Explore The NRA Universe Of Websites

APPEARS IN News

A Gun Lingo Glossary For New Rifle Shooters

A Gun Lingo Glossary For New Rifle Shooters

This article is meant as a reference where you can turn to get answers for questions about commonly used competitive shooting terms and equipment. Check out the glossary of shooting terms in alphabetical order. Links to relevant articles are located in parentheses at the end of each entry.

  • Action—The group of moving parts used to load, fire and unload a gun.
  • Air Gun—A gun that propels a projectile (such as a pellet or BB) through its barrel by use of compressed air or carbon dioxide gas (CO2). (Link)
  • Aperture—The circular opening in a sighting device.
  • Bullseye—The round black center of a paper target, sometimes called the aiming bull or bull. Also, a term used to indicate striking the target in the highest scoring ring or 10-ring.
  • Butt—The portion of a gun stock that is placed against the shoulder when firing.
  • Buttstock—The stock of a gun to the rear of the breech mechanism.
  • Caliber—A measurement referring to the approximate diameter of a bullet, or the distance between the lands of a rifled barrel.
  • Cant—To tilt a gun inward while it is being aimed and fired.
  • Centerfire—A type of cartridge in which the priming compound is contained in a primer cup centrally located in the base of the case. (Link)
  • Cheekpiece—A raised area on the stock against which the shooter's face can fit with comfort.
  • Classification—A skill-level designation based on average match scores. (Link)
  • Click—A unit of movement in a rear sight.
  • Course of Fire—The number of shots at each distance and/or in each position which make up a match.
  • Dry-firing—Shooting an unloaded gun. (Link)
  • Fore-end—The part of a gun stock under the barrel forward of the trigger.
  • Group—A series of shots fired at a target using the same point of aim and sight setting.
  • Handicap—Extra points to be added to the actual fired score of some shooters to allow them to compete on an equal basis with more experienced shooters.
  • International—Courses of fire or shooting programs based on the rules of the International Shooting Sport Federation (ISSF).
  • Mat—A thin pad used for comfort and cleanliness in the prone, kneeling and sitting positions.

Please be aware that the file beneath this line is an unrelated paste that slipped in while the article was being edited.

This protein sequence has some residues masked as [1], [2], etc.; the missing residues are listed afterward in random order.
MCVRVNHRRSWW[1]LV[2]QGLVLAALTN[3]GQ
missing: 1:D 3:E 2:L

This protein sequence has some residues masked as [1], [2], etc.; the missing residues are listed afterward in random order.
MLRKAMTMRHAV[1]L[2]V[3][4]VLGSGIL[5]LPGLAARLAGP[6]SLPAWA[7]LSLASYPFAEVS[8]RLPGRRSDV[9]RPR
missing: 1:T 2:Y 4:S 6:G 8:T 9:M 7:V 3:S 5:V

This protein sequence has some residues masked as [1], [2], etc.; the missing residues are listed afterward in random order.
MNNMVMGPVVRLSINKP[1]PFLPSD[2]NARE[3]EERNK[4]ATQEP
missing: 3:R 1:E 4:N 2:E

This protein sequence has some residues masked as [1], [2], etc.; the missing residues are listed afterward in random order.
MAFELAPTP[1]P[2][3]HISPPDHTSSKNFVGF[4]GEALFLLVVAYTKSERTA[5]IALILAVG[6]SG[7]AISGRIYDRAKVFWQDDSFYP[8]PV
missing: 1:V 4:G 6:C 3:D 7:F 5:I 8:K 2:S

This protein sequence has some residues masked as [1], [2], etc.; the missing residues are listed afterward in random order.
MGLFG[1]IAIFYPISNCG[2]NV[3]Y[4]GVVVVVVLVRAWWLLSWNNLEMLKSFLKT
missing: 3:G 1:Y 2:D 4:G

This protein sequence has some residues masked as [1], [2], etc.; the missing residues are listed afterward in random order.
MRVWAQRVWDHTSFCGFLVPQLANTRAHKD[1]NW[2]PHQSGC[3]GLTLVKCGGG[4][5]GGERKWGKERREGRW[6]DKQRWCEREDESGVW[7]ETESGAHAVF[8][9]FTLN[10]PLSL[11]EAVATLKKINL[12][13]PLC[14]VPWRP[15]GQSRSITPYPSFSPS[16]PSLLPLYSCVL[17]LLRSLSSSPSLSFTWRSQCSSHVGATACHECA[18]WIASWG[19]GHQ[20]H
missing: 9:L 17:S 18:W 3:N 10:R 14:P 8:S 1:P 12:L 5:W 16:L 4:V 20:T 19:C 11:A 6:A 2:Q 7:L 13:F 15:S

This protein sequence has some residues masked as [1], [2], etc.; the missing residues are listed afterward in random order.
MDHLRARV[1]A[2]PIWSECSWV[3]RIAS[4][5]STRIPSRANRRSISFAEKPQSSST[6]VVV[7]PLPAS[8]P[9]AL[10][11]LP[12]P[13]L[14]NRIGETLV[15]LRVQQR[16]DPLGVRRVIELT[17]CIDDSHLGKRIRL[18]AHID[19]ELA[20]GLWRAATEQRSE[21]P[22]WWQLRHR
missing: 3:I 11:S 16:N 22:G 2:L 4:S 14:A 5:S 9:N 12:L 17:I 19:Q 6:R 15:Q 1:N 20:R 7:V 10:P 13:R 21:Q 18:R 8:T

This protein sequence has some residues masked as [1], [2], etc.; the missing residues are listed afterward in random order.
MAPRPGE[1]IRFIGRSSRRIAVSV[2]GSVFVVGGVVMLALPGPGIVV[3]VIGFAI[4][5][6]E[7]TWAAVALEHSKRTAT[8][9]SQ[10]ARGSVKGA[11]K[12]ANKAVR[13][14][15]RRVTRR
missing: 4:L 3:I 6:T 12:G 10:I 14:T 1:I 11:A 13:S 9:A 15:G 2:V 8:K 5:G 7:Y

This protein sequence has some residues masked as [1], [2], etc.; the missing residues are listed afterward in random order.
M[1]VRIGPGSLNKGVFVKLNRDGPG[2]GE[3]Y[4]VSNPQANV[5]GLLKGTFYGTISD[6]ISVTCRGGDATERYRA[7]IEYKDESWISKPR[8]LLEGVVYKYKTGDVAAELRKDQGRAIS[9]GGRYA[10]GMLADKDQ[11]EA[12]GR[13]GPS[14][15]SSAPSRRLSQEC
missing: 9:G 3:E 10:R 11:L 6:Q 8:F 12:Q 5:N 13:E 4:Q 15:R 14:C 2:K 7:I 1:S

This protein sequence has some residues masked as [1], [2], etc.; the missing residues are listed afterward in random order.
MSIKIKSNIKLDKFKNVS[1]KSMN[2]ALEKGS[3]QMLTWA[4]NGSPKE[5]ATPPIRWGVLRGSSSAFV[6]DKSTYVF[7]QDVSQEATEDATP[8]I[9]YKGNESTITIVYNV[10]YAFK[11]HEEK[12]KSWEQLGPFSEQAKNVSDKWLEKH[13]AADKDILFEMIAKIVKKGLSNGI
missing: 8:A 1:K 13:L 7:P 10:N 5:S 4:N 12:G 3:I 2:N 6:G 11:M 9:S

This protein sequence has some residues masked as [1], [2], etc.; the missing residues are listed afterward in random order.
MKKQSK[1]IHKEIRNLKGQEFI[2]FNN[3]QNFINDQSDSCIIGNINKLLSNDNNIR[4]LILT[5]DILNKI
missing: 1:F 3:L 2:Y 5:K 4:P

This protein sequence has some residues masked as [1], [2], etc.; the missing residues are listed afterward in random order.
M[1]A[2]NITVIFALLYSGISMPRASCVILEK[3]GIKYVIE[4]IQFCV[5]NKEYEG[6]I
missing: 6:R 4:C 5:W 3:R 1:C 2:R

• Match—A complete competition. Scores from several matches are sometimes combined and called an aggregate match or tournament. (Link)
  • Metallic sight—A mechanical aiming device that does not use optical or electronic components.
  • National—Courses of fire or shooting programs that are shot only in the United States and are based on the rules of the National Rifle Association and other major governing bodies. (Link)
  • Offhand—Another name for the standing position.
  • Pistol grip—The small part of the gun stock behind the trigger guard.
  • Preparation area—The designated area behind the firing line where the upcoming relay of shooters gathers.
  • Priming compound—An impact-sensitive chemical compound used for ignition of the powder charge in a cartridge.
  • Relay—The group of shooters scheduled to fire at the same time in a match.
  • Rimfire—A type of cartridge in which the priming compound is contained in the inside rim of the case's base. (Link)
  • Score—The total value of the shots fired in one match. (Link)
  • Sighting shots—Shots taken at designated sighting bullseyes for the purpose of checking sight settings before firing record shots.
  • Sling—A fabric or leather strap used to hold the rifle in the prone, kneeling and sitting positions.
  • Sling swivel—A metal loop through which the sling passes.
  • Smallbore—A .22 cal. rimfire cartridge or a rifle designed to shoot that cartridge. (Link)
  • Spotting scope—A small telescope used to observe hits on a target. (Link)
  • String—A series of shots, usually five or 10, fire at one target as a part of a match.
  • Telescopic sight—An aiming device which uses an optical magnification system.
  • X-ring—A smaller circle within the 10-ring on some competition targets. It is used to break ties in the event of identical scores for two or more shooters. The larger number of Xs wins.
  • Zero—To adjust an aiming device so that the projectile will impact the center of the target at a specific distance. (Link)


Learn the fundamentals of three rifle shooting positions: Standing, Prone and Kneeling.


See more: Mental Techniques For Shooting: Cognitive Rehearsal And Progressive Relaxation

Comments On This Article

More Like This From Around The NRA